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Tiny House In The Florida Keys Brings Hope To A Workforce Still Displaced

This 760 square-foot cottage, elevated and built to FEMA standards, is one of several planned homes that will serve as workforce housing in the Florida Keys.
Greg Allen
This 760 square-foot cottage, elevated and built to FEMA standards, is one of several planned homes that will serve as workforce housing in the Florida Keys.

Nearly one year after Irma slammed into the Florida Keys, workers who prop up the community's tourism industry are still struggling to find housing. Thousands of homes were destroyed in the storm, driving up the cost of housing on an island chain that's long been one of Florida's most expensive places to live.

After months of work, there are now a few projects underway. With $2 million in help from Monroe County, a private developer is soon breaking ground on a 200-unit workforce housing complex near Key West.

And last week, a new group, the Florida Keys Community Land Trust held a ribbon cutting for its first project. It's a small, 760-square-foot cottage, elevated and built to FEMA standards. It's one of several planned homes that will serve as workforce housing. Rent will be capped at about a third of each household's income. Maggie Whitcomb, one of the Land Trust's founders says, the houses will enable a family to "save, to vacation, to live without working two jobs, three jobs."

Rebecca White, who works with clients in the Keys to find affordable housing, says every new project makes a difference. "Seeing projects like this and other projects, she says "is really a relief for a lot of those people. Its giving them hope that, 'Oh, I might find a house sometime soon that I could afford to rent.'"

'Washed everything away'

Irma made landfall about 10 miles from the mobile home on Big Pine Key where 55-year-old Christine King was living. She evacuated during the storm and is glad she did. A several-foot-high storm surge swept through her neighborhood. "It just washed everything away," she said. "And the roof came off, a couple of walls fell down. And so it was pretty well demolished."

King is living temporarily in a FEMA trailer while she tries to figure out how to rebuild. Mobile homes like hers are no longer allowed in the Keys and building a new home would cost $200,000 or $300,000 — money she doesn't have. Despite all that, King, with true Keys spirit, is smiling. She explains why. "They had come through my house with cadaver dogs looking for dead people," she says, laughing. "They found zero dead. That zero was me."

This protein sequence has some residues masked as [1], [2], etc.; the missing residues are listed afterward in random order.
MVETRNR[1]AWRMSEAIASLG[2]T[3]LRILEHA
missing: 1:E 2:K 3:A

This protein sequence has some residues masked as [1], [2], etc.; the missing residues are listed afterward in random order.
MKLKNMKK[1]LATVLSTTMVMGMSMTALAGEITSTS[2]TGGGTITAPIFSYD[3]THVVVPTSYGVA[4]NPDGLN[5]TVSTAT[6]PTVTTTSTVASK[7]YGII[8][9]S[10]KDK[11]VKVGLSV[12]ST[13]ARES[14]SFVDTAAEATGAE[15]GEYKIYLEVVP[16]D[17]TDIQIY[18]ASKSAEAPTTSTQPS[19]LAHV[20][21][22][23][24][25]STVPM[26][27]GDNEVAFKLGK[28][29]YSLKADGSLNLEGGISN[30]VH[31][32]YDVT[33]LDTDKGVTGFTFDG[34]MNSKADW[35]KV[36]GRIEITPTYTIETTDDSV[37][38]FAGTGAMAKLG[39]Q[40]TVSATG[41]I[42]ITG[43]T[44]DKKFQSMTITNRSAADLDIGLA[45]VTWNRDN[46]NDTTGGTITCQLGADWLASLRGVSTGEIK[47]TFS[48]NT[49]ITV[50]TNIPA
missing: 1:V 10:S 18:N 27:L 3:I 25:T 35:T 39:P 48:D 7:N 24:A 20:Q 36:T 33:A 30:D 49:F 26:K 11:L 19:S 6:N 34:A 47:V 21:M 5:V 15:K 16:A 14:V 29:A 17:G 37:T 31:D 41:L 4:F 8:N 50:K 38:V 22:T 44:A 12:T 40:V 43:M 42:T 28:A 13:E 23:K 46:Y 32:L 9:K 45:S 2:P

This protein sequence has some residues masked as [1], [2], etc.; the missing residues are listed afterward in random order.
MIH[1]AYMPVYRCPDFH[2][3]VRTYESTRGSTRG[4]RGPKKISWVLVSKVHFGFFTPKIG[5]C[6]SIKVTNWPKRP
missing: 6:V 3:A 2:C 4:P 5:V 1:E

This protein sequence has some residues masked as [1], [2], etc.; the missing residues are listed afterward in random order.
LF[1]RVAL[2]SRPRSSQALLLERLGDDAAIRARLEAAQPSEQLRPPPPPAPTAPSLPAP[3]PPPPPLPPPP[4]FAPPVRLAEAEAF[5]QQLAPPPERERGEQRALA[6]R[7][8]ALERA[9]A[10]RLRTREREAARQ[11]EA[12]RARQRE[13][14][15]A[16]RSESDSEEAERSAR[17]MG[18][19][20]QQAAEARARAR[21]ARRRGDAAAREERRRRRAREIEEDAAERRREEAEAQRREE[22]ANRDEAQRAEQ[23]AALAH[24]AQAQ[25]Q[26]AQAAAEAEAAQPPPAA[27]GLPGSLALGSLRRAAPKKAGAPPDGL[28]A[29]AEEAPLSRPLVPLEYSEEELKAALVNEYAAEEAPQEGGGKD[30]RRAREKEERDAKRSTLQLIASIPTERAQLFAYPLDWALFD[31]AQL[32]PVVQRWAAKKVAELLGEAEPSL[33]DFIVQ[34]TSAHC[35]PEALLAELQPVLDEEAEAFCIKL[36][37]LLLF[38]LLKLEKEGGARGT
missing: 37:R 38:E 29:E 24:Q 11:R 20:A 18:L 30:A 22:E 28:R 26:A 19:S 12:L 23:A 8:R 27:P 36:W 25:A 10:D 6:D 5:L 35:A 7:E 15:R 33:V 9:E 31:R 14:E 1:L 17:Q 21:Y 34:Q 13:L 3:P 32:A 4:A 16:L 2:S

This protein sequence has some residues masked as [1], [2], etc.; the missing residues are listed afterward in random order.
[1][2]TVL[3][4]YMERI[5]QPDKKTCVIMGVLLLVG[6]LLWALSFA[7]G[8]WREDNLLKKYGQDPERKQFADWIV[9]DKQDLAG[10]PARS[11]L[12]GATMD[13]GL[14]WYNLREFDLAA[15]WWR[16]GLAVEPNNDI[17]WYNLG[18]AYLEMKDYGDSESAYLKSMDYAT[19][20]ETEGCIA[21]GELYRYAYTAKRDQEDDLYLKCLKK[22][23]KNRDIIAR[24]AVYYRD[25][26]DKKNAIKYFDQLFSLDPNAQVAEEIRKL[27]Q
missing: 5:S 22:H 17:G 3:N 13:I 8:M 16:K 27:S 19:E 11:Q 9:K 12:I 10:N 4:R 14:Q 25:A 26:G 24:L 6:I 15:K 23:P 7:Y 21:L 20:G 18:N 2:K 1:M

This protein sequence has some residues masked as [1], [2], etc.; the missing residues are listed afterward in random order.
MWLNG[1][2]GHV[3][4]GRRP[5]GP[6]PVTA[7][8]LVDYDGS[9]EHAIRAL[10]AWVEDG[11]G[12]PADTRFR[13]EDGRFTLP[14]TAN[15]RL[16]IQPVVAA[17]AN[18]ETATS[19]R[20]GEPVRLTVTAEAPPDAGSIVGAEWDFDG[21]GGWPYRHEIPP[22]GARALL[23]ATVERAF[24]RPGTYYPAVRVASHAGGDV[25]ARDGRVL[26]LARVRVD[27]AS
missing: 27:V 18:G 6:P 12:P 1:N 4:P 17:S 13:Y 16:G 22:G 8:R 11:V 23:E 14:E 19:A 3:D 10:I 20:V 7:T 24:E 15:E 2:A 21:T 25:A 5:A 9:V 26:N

There are thousands like King in the Keys, people washed out of their old homes and still looking for a new place to live. George Nugent, a commissioner in Monroe County, says, housing has been the hardest part of recovery. "And affordable housing, affordable workforce housing is the key."

Since the storm, bartenders, fishing guides, hotel clerks and others vital to the Keys' tourist economy have been priced out of the housing market. "For example, you cannot find a two-bedroom, two-bath house for less than $2,500 a month here," he said. "And people working in the lodging industry and the hospitality industry just don't make enough money. You almost have to make $100,000 a year to make ends meet."

Without an affordable place to stay, many who were renting have simply left the islands and gone elsewhere. Nugent says the county is studying the issue, but he believes that since Irma, there's been a 10 to 15 percent decline in the population here.

One factor is the high cost of land. In part, because of environmental restrictions to protect endangered wildlife, only a small number of new building permits are issued each year, driving up real estate prices. Stephanie Kaple says another challenge is the high cost of construction. Kaple heads the Monroe County Long Term Recovery Group, a coalition of non-profits all working on the housing issue. "We are a chain of 137 miles of islands. It's a lot of bridges," she says. "We don't have some of the same things that others do. There's limited resources for us. We're working on a big project now to get volunteer housing developed. Because groups want to come help, and we don't even have a place to put them."

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As NPR's Miami correspondent, Greg Allen reports on the diverse issues and developments tied to the Southeast. He covers everything from breaking news to economic and political stories to arts and environmental stories. He moved into this role in 2006, after four years as NPR's Midwest correspondent.